A man carrying goods in plastic bags crosses a street where a sign promoting a plastic bag-free shopping experience is displayed outside a department store in Bangkok earlier this month.
A man carrying goods in plastic bags crosses a street where a sign promoting a plastic bag-free shopping experience is displayed outside a department store in Bangkok earlier this month. (ROMEO GACAD/Getty)

Erin Graziani, communications manager of the American Progressive Bag Alliance, simultaneously promotes re-using plastic bags as “trash can liners or to pick up after pets” while stating “We agree completely … that plastic bags do not belong in the environment” (“Plastic bags are reusable and recyclable,” Aug. 23).

It doesn’t matter how many times you reuse a plastic bag, it will end up in the environment, meaning the local landfill or incinerator. (The peculiarity of the word “landfill” struck me the other day. Like the “land” should be or needs to be “filled?" What, with garbage?)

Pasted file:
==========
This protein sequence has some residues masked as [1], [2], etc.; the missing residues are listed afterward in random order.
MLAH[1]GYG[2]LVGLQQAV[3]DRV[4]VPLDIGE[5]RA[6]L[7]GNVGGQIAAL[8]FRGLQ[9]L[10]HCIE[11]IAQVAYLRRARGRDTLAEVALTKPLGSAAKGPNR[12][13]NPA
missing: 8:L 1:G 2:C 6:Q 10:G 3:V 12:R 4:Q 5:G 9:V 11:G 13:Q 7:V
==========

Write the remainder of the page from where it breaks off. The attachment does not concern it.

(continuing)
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If we can’t pull ourselves together enough to remember to bring a few truly reusable bags to the store for our shopping, which mostly likely will be for products packaged in plastic themselves or pay a little more for biodegradable bags for trash can liners or pet waste, then we truly are a lost cause on this rock floating through space.

Kristin A. Lyman, Baltimore

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